This is a pretty common dance move in dance exercise classes, but it is not always easy and can present a challenge.  I believe it becomes particularly challenging when the person doing it wants to keep their eyes on the instructor.  The best way to do it is to allow the eyes to move with the turn.

This is also a very fun move because you never know what we are going to do at either end (after the 4th step).    Now that you got the turn down come to a Nia class and see what could be waiting at the end!  You got the turn down, right?

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Toes In, Out, and Parallel in Nia

Posted by terrepruitt on May 1, 2012

Dance Exercies, Nia, Nia Campbell, Campbell Nia, Nia classes in Campbell, evening Nia, Nia Teacher, Nia Class, San Jose Nia, Nia San Jose, Nia workout, Nia,At this point you might have noticed that I only have a post for 9 of the 52 Moves of Nia.  I am going to work on that.  I have a Nia friend who is posting about the 52 Moves of Nia on her blog and she has inspired me to continue on.  I have the list of the moves on my website.  I link the blog post from there so people on my site can click to see a description and possibly a picture.  With only 9 post I only have 9 links.  This is ten and moving forward.

Nia is a unique cardio dance exercise that combines nine movement forms into a fun and energizing workout.  Nia has moves we call the 52 Moves.  Many of them are common to other dances.  I am posting here about Toes In, Out, and Parallel.  I know I have seen these moves in other dances if not done together at least done separately.

Dance Exercies, Nia, Nia Campbell, Campbell Nia, Nia classes in Campbell, evening Nia, Nia Teacher, Nia Class, San Jose Nia, Nia San Jose, Nia workout, Nia,To do the move as one move you start with your feet parallel to each other.  They can be hip (joint) width apart.  Then turn your toes in to face each other.  Turn them in as far as you comfortably can.  Then swivel your feet out so the toes are pointing in opposite directions.  Again, only do it as far as you can — comfortably.

This is the whole move.  There is a routine where we are in A Stance and I have the participants dance toes in then toes out.  Which I consider a lot of fun.  You can play with this move by trying to walk with toes facing in, then with toes facing out.

I like to play with the move by doing one foot toes in and out.  Sometimes just letting one foot do a dance all of its own; in, out, in, out, tapping my toe to the ground with each twist of my leg.  I also like to do this move with varying stances.  My instructions here say to start in open stance, but it can easily be done in A Stance  (as I mentioned I do in my Nia class).  You’ll notice that different muscles are used when you change the width of your stance.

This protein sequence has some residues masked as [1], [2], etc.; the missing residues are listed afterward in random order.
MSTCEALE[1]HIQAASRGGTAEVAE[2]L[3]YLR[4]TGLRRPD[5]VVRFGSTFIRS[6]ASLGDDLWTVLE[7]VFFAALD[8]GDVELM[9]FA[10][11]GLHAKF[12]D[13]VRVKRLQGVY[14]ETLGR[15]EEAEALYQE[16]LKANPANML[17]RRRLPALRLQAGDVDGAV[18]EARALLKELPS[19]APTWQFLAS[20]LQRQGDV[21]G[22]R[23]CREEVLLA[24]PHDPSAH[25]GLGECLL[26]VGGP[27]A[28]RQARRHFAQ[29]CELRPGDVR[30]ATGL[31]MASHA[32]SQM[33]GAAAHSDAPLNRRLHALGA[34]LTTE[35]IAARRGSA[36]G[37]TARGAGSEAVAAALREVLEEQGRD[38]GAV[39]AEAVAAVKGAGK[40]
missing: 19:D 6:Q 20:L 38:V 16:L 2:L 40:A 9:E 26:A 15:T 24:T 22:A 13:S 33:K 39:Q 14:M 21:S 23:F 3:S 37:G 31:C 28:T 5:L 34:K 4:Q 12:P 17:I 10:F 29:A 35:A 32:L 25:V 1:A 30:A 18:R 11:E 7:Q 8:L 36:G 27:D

Moving the feet in this manner allows for all the bones in the leg to rotate which gets the thigh bones moving in the hip socket.  Movement is a way to keep the joints health.  Movement helps fluid into the joints.  I say “juicy joints.”  We move to have juicy joints.

Dance Exercies, Nia, Nia Campbell, Campbell Nia, Nia classes in Campbell, evening Nia, Nia Teacher, Nia Class, San Jose Nia, Nia San Jose, Nia workout, Nia,In addition to helping the hip joint this move helps keep the ankles mobile and the knees flexible.

With healthy hip joints, ankle joints, and knee joints the enables walking and moving in general to be done with ease. So even though this is one of the moves we use in our dance exercise routines that does not mean the use of it is limited to that.

You can decide to walk with toes in for a bit during your day, then with toes out.  While standing you can stand with toes in, then out, then parallel.  It is an easy exercise to play with and incorporate into your day.  And it really does help with the health of your joints.

Are you gonna do it?  On your trip from your desk to the coffee pot?  While you are going about your day with the kids?  Which on in your favorite, in or out?

Posted in 52 Moves (of Nia), Nia | Tagged: , , , , , , , , , , , , , , , | 2 Comments »